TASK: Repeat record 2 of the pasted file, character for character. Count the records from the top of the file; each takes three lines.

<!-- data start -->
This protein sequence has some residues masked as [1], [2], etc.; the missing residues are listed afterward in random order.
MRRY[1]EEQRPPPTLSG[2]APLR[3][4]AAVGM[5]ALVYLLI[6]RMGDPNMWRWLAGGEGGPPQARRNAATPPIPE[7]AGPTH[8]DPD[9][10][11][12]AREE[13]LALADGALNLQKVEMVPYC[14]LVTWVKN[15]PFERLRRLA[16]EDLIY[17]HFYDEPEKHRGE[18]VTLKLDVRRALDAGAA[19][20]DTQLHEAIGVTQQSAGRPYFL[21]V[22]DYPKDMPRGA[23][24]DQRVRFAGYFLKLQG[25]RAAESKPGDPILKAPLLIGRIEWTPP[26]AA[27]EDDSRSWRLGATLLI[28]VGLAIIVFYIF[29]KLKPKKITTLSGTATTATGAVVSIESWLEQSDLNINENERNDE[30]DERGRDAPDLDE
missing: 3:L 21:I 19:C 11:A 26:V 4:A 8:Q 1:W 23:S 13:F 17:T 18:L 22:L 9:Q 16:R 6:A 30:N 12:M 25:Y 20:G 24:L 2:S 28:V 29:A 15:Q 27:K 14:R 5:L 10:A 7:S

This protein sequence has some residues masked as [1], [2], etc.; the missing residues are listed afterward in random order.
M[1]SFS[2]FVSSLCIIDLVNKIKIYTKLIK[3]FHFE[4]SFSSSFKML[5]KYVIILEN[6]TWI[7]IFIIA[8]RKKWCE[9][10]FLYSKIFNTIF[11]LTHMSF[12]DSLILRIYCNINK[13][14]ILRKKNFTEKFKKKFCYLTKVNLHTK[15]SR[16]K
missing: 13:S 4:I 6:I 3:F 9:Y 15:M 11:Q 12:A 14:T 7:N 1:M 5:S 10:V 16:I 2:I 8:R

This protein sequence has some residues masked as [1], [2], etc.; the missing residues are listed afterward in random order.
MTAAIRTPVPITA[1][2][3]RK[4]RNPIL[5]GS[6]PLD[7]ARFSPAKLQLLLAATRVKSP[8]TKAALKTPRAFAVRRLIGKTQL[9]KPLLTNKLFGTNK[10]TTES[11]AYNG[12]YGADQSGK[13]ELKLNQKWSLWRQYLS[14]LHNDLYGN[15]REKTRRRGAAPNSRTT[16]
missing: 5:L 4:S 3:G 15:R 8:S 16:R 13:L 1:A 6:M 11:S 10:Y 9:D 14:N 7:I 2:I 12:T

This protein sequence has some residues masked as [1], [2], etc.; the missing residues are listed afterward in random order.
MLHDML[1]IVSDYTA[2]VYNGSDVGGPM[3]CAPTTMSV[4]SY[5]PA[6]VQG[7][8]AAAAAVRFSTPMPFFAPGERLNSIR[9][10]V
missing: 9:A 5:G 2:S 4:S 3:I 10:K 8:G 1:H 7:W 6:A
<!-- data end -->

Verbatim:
This protein sequence has some residues masked as [1], [2], etc.; the missing residues are listed afterward in random order.
M[1]SFS[2]FVSSLCIIDLVNKIKIYTKLIK[3]FHFE[4]SFSSSFKML[5]KYVIILEN[6]TWI[7]IFIIA[8]RKKWCE[9][10]FLYSKIFNTIF[11]LTHMSF[12]DSLILRIYCNINK[13][14]ILRKKNFTEKFKKKFCYLTKVNLHTK[15]SR[16]K
missing: 13:S 4:I 6:I 3:F 9:Y 15:M 11:Q 12:A 14:T 7:N 1:M 5:S 10:V 16:I 2:I 8:R